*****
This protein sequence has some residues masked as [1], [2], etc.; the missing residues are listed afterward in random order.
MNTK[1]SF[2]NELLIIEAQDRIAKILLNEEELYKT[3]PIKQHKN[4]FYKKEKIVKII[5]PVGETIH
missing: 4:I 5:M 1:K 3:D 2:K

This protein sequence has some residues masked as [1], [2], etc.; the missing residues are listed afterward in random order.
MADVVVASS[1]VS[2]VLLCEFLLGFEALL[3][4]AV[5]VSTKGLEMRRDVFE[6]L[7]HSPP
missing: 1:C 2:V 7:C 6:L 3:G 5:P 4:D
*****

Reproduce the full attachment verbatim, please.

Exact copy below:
This protein sequence has some residues masked as [1], [2], etc.; the missing residues are listed afterward in random order.
MNTK[1]SF[2]NELLIIEAQDRIAKILLNEEELYKT[3]PIKQHKN[4]FYKKEKIVKII[5]PVGETIH
missing: 4:I 5:M 1:K 3:D 2:K

This protein sequence has some residues masked as [1], [2], etc.; the missing residues are listed afterward in random order.
MADVVVASS[1]VS[2]VLLCEFLLGFEALL[3][4]AV[5]VSTKGLEMRRDVFE[6]L[7]HSPP
missing: 1:C 2:V 7:C 6:L 3:G 5:P 4:D